Greyhound is taut and thrilling, but firmly grounded in reality. It showcases Tom Hanks' commanding prowess both on-screen and as a scriptwriter.

Film Review: Greyhound

Film Reviews

Greyhound
Director: Aaron Schneider

Stage 6 Films and Playtone
Streaming on AppleTV+: 07.10

There is a little known passage in Sun Tzu‘s The Art of War which states “Never go into battle unless Tom Hanks is your commanding officer, especially if you are in World War II or you are an anthropomorphic toy.”

Nobody else can take command like Hanks, both in terms of his fortitude as a military leader and in the sheer power of his presence on screen. In Greyhound, an adaptation of C.S. Forester‘s novel The Good Shepherd, Hanks plays Ernest Krause, who commands a Destroyer named the USS Keeling (call sign “Greyhound”). During the early days of the United States’ involvement in World War II, Krause leads an international convoy of 37 Allied ships across the North Atlantic while being pursued by a wolfpack of German U-Boats.

Greyhound is a war film that is driven not so much by plot and characters as it is by immersing you in the experience. While Hanks’ presence may bring to mind Saving Private Ryan and the nautical aspect films such as Das Boot or U-571, perhaps Greyhound’s closest cinematic kinsman would be Master and Commander: The Far Side of the World, though that film was more episodic and slowed down occasionally to focus on the dynamics of the crew and life at sea. The streamlined and focused approach to storytelling in Greyhound isn’t a weakness, though: It’s a deliberate choice and a strength that allows it to stand apart as a classic of the war genre.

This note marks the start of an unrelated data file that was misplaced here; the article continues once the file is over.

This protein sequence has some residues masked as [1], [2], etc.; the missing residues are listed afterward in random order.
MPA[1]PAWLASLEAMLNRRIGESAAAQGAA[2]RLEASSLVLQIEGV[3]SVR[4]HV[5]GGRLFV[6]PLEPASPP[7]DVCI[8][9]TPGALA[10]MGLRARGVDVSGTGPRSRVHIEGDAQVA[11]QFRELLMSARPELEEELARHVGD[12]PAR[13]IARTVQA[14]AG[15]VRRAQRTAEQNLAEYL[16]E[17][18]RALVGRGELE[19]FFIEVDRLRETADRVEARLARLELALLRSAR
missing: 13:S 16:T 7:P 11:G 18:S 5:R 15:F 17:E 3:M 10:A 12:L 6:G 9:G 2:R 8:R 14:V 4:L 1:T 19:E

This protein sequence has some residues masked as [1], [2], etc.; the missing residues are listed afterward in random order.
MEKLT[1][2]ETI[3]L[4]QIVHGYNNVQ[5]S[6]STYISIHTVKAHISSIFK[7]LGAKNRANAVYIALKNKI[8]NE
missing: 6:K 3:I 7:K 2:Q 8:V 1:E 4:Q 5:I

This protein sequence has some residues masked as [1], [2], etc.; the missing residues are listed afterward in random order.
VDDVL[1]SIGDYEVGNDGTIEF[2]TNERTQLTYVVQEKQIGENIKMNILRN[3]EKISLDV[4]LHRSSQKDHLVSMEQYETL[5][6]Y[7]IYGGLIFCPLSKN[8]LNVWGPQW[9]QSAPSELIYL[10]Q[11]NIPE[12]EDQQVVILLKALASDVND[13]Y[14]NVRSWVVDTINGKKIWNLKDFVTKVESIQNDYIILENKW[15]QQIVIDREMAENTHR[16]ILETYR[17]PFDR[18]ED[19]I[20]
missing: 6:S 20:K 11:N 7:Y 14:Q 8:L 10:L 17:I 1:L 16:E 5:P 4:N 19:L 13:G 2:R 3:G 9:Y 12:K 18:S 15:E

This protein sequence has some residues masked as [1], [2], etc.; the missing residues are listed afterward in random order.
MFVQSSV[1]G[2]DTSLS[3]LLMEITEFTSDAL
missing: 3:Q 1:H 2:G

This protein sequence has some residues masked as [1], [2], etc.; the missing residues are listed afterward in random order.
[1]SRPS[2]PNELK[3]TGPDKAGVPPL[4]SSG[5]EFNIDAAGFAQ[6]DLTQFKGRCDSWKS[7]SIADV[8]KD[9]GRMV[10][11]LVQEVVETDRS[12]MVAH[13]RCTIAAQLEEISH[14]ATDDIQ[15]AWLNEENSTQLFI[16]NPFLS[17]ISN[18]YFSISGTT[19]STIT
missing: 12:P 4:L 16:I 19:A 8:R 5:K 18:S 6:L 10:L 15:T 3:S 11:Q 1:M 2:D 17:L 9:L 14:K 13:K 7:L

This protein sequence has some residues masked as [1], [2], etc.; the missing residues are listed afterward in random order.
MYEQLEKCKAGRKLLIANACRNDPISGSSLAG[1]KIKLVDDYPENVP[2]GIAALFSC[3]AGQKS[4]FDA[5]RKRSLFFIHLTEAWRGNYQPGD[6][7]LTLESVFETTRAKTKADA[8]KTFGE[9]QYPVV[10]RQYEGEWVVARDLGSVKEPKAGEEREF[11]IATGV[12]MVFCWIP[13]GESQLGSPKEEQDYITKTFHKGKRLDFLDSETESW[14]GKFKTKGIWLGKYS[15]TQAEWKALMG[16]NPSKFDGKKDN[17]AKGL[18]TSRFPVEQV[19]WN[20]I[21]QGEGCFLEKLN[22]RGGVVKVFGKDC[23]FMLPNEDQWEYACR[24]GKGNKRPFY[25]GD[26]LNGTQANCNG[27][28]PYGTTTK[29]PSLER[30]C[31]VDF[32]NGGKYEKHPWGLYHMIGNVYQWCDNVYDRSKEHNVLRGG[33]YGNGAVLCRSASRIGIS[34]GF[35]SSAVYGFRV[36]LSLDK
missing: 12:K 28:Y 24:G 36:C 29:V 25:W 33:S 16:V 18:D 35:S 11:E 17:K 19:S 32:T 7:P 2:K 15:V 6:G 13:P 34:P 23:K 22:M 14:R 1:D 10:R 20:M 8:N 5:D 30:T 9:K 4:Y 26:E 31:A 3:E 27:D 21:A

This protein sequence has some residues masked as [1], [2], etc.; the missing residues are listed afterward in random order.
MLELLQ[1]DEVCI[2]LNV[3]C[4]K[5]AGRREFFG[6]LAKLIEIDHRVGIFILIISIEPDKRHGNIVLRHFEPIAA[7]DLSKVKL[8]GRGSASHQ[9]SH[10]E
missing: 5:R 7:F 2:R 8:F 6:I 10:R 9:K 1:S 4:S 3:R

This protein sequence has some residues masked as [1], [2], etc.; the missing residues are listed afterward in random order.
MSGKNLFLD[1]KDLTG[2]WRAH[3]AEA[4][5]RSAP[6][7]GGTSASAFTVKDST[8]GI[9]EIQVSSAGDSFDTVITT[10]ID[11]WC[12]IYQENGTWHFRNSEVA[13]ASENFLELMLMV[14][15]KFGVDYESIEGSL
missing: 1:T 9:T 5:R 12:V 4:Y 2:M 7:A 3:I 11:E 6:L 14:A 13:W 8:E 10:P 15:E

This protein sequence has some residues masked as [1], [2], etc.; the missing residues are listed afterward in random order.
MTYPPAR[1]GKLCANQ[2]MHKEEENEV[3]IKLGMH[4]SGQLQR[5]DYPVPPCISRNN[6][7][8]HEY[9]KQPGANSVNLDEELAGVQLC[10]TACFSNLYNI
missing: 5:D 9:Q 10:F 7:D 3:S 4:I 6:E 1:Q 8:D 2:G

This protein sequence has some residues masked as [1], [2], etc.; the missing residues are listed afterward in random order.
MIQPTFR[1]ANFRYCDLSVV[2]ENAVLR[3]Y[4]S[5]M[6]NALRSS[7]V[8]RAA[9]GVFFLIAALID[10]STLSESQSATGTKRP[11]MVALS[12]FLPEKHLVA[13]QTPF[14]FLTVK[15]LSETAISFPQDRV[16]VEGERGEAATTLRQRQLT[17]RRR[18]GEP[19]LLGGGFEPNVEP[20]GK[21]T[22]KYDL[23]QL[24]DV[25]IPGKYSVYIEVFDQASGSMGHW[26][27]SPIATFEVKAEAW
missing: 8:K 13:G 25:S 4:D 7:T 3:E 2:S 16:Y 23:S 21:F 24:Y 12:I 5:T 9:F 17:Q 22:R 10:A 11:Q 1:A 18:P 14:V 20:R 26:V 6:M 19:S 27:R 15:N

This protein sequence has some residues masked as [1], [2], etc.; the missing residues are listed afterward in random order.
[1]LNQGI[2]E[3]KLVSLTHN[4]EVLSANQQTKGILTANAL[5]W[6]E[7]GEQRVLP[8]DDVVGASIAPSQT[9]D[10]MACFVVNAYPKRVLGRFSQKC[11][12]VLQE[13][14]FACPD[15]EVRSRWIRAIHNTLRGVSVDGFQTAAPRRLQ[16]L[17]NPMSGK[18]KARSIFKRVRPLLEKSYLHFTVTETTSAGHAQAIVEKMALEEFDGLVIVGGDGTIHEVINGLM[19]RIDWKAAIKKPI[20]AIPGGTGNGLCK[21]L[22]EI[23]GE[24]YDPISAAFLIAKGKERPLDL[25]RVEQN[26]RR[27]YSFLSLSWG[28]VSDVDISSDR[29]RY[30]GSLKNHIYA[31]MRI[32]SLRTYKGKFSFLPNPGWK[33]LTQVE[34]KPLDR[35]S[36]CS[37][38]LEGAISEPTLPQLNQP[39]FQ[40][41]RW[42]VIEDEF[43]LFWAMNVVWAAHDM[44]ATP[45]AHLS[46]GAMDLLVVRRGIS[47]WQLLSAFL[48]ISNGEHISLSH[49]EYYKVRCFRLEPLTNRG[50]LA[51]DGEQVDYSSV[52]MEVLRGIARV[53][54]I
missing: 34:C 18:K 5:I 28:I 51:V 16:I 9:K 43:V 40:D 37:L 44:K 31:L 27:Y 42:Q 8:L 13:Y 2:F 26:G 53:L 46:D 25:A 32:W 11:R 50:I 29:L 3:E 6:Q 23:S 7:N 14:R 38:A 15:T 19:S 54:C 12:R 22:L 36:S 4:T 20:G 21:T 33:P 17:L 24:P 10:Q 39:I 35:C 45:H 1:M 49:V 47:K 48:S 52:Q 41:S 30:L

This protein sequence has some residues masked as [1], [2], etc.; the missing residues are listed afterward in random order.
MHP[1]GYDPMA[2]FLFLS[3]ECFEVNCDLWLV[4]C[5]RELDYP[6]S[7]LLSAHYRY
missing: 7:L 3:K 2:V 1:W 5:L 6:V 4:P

Director Aaron Schneider (Get Low) keeps the pacing brisk and the atmosphere tense and claustrophobic—as it should be onboard a Naval vessel. The seamless visual effects make this easily the most visually impressive film of 2020 up to this point, and Schnieder, along with cinematographer Shelly Johnson, knows how to use the widescreen aspect ratio to maximum effect, and it’s very apparent that this was always intended to be seen on the big screen. While the grandeur may be dulled down a bit by the small-screen release, the core visuals still result in a highly cinematic experience.

The screenplay (by Hanks) is procedural but not without a sense of drama. While we aren’t given a lot of time to get to know the characters as people, they very much play as people. The script has plenty of nice and understated little moments that humanize these characters, and it puts into perspective the fact that these men aren’t just serving on this boat, but living on it.

While Greyhound undoubtedly belongs to Hanks, but he is ably supported by the rest of the cast, especially Stephen Graham as his second in command and Rob Morgan as the head chef and one of the few black crewmembers. Elisabeth Shue has a very small role as the woman Krause loves, and her presence stays with him throughout the film through the many layers Hanks brings to his outstanding performance. Shue now holds a coveted place in pop culture as the only actress to play the love interests of both Alex P. Keaton and his Uncle Ned, and one can only hope that she doesn’t come between them.

Greyhound doesn’t pack the emotional punch that we’ve come to expect from war films these days, but it’s far from a throwback to the adventurous era of Alistair MacLean epics. It’s taut and thrilling, but firmly grounded in reality. Hanks himself has suggested that it serves as an unintentional metaphor for our times, as we are alone at sea and battling the ever-ever-present Invisible Enemy that is COVID-19. To this I can only observe that I envy these sailors for having such a sharp and dedicated commander who ably leads and in whom they can place their faith and trust. –Patrick Gibbs